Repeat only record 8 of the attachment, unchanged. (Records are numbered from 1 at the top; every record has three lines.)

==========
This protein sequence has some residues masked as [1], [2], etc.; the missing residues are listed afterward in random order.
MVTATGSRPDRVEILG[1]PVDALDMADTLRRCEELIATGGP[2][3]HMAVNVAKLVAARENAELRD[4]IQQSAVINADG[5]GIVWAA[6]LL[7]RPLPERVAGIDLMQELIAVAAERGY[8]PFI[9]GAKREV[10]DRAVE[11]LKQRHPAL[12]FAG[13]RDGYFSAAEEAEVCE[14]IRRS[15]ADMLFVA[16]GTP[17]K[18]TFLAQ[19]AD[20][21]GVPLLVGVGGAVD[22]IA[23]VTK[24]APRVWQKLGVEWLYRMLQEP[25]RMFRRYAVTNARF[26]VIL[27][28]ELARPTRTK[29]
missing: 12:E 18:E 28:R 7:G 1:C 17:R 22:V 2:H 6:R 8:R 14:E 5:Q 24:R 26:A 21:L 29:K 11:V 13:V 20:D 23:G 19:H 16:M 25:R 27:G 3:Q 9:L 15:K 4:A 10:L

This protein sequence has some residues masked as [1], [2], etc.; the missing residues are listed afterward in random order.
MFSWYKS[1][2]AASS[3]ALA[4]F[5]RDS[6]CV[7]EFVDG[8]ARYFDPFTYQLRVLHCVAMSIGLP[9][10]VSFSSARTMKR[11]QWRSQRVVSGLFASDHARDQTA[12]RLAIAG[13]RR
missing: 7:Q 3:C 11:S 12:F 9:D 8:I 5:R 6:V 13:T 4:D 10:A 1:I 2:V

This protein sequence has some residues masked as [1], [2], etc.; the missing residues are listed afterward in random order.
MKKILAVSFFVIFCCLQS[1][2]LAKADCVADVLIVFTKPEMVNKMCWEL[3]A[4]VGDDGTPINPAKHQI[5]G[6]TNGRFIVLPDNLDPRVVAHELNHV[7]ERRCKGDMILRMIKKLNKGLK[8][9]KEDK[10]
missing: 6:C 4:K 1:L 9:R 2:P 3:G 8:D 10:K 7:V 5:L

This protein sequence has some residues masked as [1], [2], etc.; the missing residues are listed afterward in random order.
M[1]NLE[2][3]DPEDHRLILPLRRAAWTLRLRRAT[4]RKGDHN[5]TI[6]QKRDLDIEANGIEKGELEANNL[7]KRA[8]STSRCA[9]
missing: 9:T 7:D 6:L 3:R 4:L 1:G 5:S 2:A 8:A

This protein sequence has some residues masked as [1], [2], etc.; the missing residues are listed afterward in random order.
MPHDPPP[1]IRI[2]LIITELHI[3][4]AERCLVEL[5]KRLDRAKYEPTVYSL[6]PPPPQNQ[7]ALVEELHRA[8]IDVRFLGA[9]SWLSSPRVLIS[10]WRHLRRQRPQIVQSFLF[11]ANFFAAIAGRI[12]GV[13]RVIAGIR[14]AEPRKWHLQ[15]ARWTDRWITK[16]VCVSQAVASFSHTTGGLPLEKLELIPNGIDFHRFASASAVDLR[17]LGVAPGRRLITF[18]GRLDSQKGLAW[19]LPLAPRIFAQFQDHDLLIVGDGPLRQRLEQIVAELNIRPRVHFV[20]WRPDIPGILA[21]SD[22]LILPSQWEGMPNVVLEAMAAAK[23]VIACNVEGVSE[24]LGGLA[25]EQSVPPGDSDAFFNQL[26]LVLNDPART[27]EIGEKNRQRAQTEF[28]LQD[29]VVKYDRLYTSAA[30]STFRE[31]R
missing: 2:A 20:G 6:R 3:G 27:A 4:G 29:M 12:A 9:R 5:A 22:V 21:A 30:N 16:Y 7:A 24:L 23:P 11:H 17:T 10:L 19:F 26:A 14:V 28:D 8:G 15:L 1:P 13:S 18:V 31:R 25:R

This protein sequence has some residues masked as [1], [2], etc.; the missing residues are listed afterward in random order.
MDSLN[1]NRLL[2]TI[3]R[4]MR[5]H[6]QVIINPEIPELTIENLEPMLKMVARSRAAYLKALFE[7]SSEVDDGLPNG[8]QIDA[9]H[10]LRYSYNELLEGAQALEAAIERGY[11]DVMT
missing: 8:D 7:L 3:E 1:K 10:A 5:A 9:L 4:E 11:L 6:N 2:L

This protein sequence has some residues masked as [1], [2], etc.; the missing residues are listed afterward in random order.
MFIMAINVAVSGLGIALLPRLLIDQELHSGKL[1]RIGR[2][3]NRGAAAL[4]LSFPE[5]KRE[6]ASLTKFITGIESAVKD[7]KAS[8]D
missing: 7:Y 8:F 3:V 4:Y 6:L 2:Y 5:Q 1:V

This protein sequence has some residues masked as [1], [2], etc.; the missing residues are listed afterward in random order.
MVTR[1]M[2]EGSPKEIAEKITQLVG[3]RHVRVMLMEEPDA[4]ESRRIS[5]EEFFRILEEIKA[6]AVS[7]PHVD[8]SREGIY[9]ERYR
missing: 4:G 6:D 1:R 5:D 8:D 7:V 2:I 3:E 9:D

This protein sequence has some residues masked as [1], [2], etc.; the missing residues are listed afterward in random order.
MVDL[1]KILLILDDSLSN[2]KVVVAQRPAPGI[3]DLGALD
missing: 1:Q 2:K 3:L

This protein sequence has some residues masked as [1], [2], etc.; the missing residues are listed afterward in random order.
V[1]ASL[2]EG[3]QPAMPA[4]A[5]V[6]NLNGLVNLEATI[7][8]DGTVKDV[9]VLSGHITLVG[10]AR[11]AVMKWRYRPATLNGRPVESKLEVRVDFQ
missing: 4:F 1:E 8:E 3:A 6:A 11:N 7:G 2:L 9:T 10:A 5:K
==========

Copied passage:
This protein sequence has some residues masked as [1], [2], etc.; the missing residues are listed afterward in random order.
MVTR[1]M[2]EGSPKEIAEKITQLVG[3]RHVRVMLMEEPDA[4]ESRRIS[5]EEFFRILEEIKA[6]AVS[7]PHVD[8]SREGIY[9]ERYR
missing: 4:G 6:D 1:R 5:D 8:D 7:V 2:I 3:E 9:D